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One Student’s Thoughts on Improving Student-Teacher Communication

I spend six hours a day with teachers—yet almost no time actually communicating with them. In many of my classes, there is perhaps one end-of-the-year survey asking me to holistically rate my various experiences as “good”, “bad”, or “okay”. The better surveys have open-ended reflection questions, but asking me to condense my reflection on nine months of learning into a few sentences is only a slight improvement. That is often the extent of the structured student-teacher communication to allow for collaboration between us.

This lack of authentic communication does not make sense for teachers whose goal it is to enhance their teaching and consequently their students’ learning. Rather than just asking students directly, teachers seem satisfied to observe hints of student behavior and search for crumbs of evidence in order to assess how to improve and modify their class. I wonder why they do not simply just ask us. Students can often understand the goal of the class through “Students Will Be Able To’s, state-level standards, and summaries of content displayed at the start of each class, but students rarely are provided the opportunity to communicate with teachers about what they need in order to meet those goals. Sure, teachers can remind students to “come with questions next class” or encourage them to drop by after school for help, but I believe there are many more valuable opportunities for structured communication. 

What can be done?

Check-Ins and Surveys:

A few things that do not require forfeiting class time stand out as particularly useful to me. The first thing a teacher could do is notice who in class is asking questions and the content of those questions. An intentional practice—perhaps post-class notes—will serve well. Another quick check-in tool, which many teachers most likely already implement, is the quick thumbs up/down survey. I have found this to be a very easy method of communication about what worked or didn’t. Also, instead of yearly surveys, teachers could implement weekly or unit-based surveys. Not only will students better recall their specific experience in these shorter periods, but educators may also gain enough information to modify upcoming units to meet the expressed needs and desires of the class.

Formative Assessments:

While the above are helpful add-on tools, larger undertakings might bear better fruit. Formative assessments, often including student-teacher dialogue after the fact, seem the ideal point for improving student-teacher communication, particularly due to their low-stakes nature.  Examples include collecting and reviewing homework as a class, in-class conferencing, or exit tickets concerning the day’s content. One of my math teachers intermittently gave our class low-stakes 10-point quizzes, sometimes by surprise, and while the class bemoaned the possibility of losing points, the quizzes were helpful not only for the teacher to understand the class’ understanding, but also for students in helping to uncover areas for improvement.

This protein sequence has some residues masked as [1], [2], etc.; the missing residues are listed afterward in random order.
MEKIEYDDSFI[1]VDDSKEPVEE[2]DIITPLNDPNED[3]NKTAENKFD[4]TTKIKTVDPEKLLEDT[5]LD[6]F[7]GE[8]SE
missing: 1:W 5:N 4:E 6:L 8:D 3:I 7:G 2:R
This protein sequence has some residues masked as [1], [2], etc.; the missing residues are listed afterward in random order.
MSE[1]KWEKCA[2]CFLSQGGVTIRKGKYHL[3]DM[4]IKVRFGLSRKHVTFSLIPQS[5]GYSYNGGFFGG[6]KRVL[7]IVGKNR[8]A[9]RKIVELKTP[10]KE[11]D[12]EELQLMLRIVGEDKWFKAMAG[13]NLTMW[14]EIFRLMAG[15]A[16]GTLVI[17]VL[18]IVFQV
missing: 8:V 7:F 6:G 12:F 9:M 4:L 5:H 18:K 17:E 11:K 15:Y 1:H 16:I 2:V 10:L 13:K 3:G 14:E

The dialogue around formative assessment is what will truly help students see their role in aiding their teacher, who in turn will aid them. Post-assessment dialogue that focuses specifically on student perceptions on fairness or accuracy is both valuable and useful. There have been numerous times when my peers and I have questioned the appropriateness of certain tests, but did not have a clear outlet to express those concerns. Instead of allowing those thoughts to fade as hallway grumbles, it would be much more productive to explore those thoughts in classroom dialogue.

Post-Assessment Cognitive Labs:

In my experience, I have found Post-Assessment Cognitive Labs that allow a group of students and a proctor to discuss students’ experiences of an assessment to be particularly useful. Educators gain an authentic, step-by-step insight into student thought processes, and students hope to shape and improve their access to well-designed assessments. Cognitive labs may prove a helpful supplement to in-test questions that ask students to share their thought processes (e.g. the omnipresent math test direction ‘show all work’).

Student-teacher collaboration, I believe, is a powerful but under-utilized tool. This summer, I had the opportunity to sit in on a CCE workshop for educators learning about Quality Performance Assessments. Teachers designing new performance assessments were eager to hear my feedback and perspective as a student. This type of communication, where students and teachers converse on prospective assessments or activities before implementation, is largely unheard of. There are obstacles to these dialogues, like time constraints and finding a representative student sample, but this seems like an opportunity too precious to pass up. Normally, teachers might slightly modify an older practice and judge the response indirectly. Here, students and teachers can directly voice their needs. The fuzzy guessing game teachers play could be eliminated and students’ concerns and frustrations could be alleviated; both parties would benefit.

Communication and collaboration is most definitely a two-way street. Both student and educator must be invested in improving the other. When there is an intentional step towards a clear communication pathway, those investments can be made in good faith.

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